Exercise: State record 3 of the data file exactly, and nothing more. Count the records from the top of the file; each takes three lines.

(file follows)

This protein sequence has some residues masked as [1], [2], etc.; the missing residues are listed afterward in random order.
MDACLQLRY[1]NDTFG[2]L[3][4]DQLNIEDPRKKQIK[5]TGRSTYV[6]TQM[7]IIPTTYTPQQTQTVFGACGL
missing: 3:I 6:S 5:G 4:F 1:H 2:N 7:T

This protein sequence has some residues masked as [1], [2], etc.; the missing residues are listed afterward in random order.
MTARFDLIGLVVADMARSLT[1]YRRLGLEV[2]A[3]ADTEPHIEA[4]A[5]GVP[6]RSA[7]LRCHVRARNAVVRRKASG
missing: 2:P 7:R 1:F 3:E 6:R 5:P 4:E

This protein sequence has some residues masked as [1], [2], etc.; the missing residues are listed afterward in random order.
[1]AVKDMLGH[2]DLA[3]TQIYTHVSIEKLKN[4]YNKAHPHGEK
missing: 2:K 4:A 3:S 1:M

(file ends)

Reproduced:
This protein sequence has some residues masked as [1], [2], etc.; the missing residues are listed afterward in random order.
[1]AVKDMLGH[2]DLA[3]TQIYTHVSIEKLKN[4]YNKAHPHGEK
missing: 2:K 4:A 3:S 1:M